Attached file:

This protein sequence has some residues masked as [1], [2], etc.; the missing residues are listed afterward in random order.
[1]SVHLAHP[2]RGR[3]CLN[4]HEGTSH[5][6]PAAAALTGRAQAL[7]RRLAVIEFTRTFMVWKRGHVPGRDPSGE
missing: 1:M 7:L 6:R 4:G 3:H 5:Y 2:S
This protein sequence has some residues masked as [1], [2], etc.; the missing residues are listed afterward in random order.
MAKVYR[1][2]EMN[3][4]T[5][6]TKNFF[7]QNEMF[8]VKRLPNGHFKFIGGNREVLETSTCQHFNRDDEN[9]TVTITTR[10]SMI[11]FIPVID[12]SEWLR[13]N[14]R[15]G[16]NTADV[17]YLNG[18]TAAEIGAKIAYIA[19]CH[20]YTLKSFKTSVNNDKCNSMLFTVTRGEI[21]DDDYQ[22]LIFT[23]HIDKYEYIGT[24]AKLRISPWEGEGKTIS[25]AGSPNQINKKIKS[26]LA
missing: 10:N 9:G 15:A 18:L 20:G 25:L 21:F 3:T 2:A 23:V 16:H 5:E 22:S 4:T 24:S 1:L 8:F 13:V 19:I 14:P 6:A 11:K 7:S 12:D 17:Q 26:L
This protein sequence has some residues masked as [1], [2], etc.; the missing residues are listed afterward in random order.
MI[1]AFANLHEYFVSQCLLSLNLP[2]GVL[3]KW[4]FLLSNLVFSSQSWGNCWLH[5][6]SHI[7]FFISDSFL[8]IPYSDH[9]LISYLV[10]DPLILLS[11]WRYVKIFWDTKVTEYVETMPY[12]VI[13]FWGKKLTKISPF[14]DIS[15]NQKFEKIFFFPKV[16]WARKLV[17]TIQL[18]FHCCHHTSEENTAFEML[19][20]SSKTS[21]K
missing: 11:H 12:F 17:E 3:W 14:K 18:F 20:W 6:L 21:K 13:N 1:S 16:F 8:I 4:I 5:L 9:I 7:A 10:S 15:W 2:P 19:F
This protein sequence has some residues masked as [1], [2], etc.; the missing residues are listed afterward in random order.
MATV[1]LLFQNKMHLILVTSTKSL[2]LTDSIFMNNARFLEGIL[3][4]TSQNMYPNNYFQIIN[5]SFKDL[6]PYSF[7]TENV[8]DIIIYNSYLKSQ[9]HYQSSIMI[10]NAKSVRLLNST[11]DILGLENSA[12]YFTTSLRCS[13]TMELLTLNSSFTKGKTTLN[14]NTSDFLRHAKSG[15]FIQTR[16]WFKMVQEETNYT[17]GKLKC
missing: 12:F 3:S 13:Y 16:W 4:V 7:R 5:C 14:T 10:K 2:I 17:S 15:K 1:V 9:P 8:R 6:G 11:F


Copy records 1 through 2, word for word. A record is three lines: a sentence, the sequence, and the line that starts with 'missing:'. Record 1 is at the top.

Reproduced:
This protein sequence has some residues masked as [1], [2], etc.; the missing residues are listed afterward in random order.
[1]SVHLAHP[2]RGR[3]CLN[4]HEGTSH[5][6]PAAAALTGRAQAL[7]RRLAVIEFTRTFMVWKRGHVPGRDPSGE
missing: 1:M 7:L 6:R 4:G 3:H 5:Y 2:S
This protein sequence has some residues masked as [1], [2], etc.; the missing residues are listed afterward in random order.
MAKVYR[1][2]EMN[3][4]T[5][6]TKNFF[7]QNEMF[8]VKRLPNGHFKFIGGNREVLETSTCQHFNRDDEN[9]TVTITTR[10]SMI[11]FIPVID[12]SEWLR[13]N[14]R[15]G[16]NTADV[17]YLNG[18]TAAEIGAKIAYIA[19]CH[20]YTLKSFKTSVNNDKCNSMLFTVTRGEI[21]DDDYQ[22]LIFT[23]HIDKYEYIGT[24]AKLRISPWEGEGKTIS[25]AGSPNQINKKIKS[26]LA
missing: 10:N 9:G 15:A 18:L 20:G 25:L 21:F 3:T 2:A 23:V 16:H 5:E 22:S 4:T 24:S 1:L 8:F 13:V 19:I 14:P 6:A 11:K 7:S 12:D 17:Q 26:L